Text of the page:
This article is one of the Oracle Application Test Suite (OATS)[1] series on Xml and More, which began with the following article:
In this article, we will show one of the warnings that you may want to remove before recording your scripts using OpenScript [3]in OATS[1]:

Compatibility Setting


You can use either Firefox or Internet Explorer to record scripts. In this example, we used IE8. The application we are recording with is Fusion CRM with FUSE interface.

After provided home page URL and logged in, we have seen the above warning. Don't know exactly how OATS records this Message box. But, this is not the regular step of the application task flows.[5] So, you should remove this issue before any recording.

The Solution


In IE8, you select:
  • Tools > Compatibility Setting

Then the following Compatibility View Settings will be shown:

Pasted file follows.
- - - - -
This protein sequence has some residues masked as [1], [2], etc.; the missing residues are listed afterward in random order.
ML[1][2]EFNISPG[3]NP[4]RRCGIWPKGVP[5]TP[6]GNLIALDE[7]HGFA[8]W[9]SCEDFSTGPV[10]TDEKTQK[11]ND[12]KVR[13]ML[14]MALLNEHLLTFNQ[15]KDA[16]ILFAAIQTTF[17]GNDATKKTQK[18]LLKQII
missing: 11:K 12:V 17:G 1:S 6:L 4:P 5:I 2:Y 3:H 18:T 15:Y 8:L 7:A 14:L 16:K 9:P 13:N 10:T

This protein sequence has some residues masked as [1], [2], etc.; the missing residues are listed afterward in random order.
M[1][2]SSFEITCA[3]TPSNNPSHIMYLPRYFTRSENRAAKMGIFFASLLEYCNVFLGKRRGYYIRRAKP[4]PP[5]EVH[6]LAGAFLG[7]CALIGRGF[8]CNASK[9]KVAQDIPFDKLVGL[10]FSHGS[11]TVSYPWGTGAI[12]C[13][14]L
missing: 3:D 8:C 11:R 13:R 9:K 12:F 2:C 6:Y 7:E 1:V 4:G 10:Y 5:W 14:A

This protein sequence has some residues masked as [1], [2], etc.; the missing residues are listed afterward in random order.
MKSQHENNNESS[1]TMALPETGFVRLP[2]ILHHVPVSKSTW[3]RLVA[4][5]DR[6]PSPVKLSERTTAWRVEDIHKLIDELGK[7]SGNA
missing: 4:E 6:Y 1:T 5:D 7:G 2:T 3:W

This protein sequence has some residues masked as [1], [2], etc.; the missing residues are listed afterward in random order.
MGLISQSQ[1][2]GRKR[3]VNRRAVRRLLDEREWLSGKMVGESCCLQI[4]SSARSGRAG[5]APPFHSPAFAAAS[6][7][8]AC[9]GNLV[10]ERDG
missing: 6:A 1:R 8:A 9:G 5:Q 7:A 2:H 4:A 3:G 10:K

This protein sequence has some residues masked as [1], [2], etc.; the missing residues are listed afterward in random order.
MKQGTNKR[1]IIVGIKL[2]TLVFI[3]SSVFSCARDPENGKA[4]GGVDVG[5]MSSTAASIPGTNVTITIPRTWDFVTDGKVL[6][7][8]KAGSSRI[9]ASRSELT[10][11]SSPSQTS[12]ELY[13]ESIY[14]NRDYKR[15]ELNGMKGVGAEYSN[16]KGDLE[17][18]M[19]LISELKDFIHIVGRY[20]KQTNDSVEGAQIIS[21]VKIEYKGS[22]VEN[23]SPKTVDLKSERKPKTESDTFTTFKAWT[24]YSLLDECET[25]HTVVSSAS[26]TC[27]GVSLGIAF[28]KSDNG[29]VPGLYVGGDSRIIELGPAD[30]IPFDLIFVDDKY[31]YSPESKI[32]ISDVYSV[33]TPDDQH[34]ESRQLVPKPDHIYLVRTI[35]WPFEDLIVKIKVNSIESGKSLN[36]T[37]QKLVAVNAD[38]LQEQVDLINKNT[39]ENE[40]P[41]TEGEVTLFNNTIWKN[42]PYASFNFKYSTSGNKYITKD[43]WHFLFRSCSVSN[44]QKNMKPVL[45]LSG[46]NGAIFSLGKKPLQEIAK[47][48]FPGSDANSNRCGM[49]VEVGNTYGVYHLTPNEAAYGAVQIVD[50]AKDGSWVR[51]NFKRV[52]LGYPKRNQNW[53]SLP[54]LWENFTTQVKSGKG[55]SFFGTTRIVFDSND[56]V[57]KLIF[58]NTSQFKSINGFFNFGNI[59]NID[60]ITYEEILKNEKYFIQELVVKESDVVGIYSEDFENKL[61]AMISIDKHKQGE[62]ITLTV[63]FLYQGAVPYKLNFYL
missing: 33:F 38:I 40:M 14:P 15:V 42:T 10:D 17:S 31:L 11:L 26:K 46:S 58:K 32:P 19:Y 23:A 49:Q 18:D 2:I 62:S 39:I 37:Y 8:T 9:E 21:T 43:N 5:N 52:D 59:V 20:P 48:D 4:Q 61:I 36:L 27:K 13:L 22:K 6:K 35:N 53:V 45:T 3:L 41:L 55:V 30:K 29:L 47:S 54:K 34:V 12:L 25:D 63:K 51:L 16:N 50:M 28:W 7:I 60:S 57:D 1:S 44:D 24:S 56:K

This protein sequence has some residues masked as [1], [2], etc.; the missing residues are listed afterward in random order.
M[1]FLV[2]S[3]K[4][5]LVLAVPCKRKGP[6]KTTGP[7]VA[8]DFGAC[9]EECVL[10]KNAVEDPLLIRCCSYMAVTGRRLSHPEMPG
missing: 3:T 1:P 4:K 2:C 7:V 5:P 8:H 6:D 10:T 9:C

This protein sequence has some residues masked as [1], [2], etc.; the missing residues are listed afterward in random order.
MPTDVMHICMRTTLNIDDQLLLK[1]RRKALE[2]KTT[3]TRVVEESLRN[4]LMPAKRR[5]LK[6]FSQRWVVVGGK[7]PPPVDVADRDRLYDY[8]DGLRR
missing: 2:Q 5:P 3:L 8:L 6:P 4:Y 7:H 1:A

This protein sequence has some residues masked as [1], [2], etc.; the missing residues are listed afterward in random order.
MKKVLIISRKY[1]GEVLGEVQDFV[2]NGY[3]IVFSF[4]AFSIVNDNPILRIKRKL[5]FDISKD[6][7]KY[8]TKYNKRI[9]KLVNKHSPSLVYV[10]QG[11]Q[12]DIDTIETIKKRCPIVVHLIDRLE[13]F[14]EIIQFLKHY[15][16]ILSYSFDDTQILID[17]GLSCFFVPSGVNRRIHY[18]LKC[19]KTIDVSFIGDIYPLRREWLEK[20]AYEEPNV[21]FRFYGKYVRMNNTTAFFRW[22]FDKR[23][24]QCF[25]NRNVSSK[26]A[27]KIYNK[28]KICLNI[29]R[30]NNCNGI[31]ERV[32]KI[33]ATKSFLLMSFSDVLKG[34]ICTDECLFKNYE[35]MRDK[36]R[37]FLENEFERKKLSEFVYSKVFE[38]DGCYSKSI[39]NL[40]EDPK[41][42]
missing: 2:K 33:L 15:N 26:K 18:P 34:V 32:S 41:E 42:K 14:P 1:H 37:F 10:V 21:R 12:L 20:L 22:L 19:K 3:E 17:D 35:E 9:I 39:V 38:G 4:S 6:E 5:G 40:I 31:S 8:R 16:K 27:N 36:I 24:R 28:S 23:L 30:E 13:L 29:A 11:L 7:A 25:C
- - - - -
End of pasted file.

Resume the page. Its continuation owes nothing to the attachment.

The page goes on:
To fix the compatibility warning, you just uncheck the following item:
  • Display intranet sites in Compatibility View

References

  1. Oracle Application Testing Suite (a comparable product to LoadRunner)
  2. Auto-Correlating Session IDs in Oracle Application Test Suite (OATS)
  3. OpenScript for Load Testing Script Troubleshooting (Tutorial)
  4. Turn off Compatibility View
  5. Oracle ADF Task Flow in a Nutshell (Xml and More)
  6. How to Configure Scripts to use Databanks in OATS (Xml and More)

Friday, September 27, 2013

Configuring Diagnostic Framework (DFW) Settings

A while ago, I've posted an article titled
Understanding WebLogic Incident and the Diagnostic Framework behind It[1]

This article is a follow-up of that one.  In this article, we will discuss how to configure Diagnostic Framework Settings.

Diagnostic Framework (DFW)